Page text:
(Bloomberg) -- The Yankees and the Red Sox aren’t the only Northeast-vs-Middle Atlantic duels going on.
The two regions are increasingly taking divergent wage growth paths and New Englanders are winning.
Data from the Atlanta Federal Reserve show that since late last summer, a 100 basis point gap in annual wage growth has developed between the two areas for the first time since early 2002.
New York City and Boston are the two major urban centers in northeastern United States.
According to Numbeo, a cost of living data collection website, purchasing power in Boston, Mass. is more than 21 percent higher than in New York, N.Y. This is largely attributable to rent prices, which are 27 percent lower in Boston but even the cost of a domestic Beer is seen costing 14.3% less in Boston, according to the website.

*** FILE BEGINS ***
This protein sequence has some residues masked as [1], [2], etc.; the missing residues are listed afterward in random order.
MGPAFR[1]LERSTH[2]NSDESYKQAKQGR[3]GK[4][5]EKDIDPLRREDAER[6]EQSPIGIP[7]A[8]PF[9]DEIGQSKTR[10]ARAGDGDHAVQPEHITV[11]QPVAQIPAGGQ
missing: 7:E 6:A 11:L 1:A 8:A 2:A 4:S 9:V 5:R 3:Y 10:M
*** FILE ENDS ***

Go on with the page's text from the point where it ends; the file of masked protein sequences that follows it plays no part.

Both regions are identified by the U.S. Census as being in the Northeast, an area further classified into the Middle Atlantic consisting of Pennsylvania, New Jersey, New York; and New England -- bracketing Connecticut, Rhode Island, Massachusetts, Vermont, New Hampshire and Maine.
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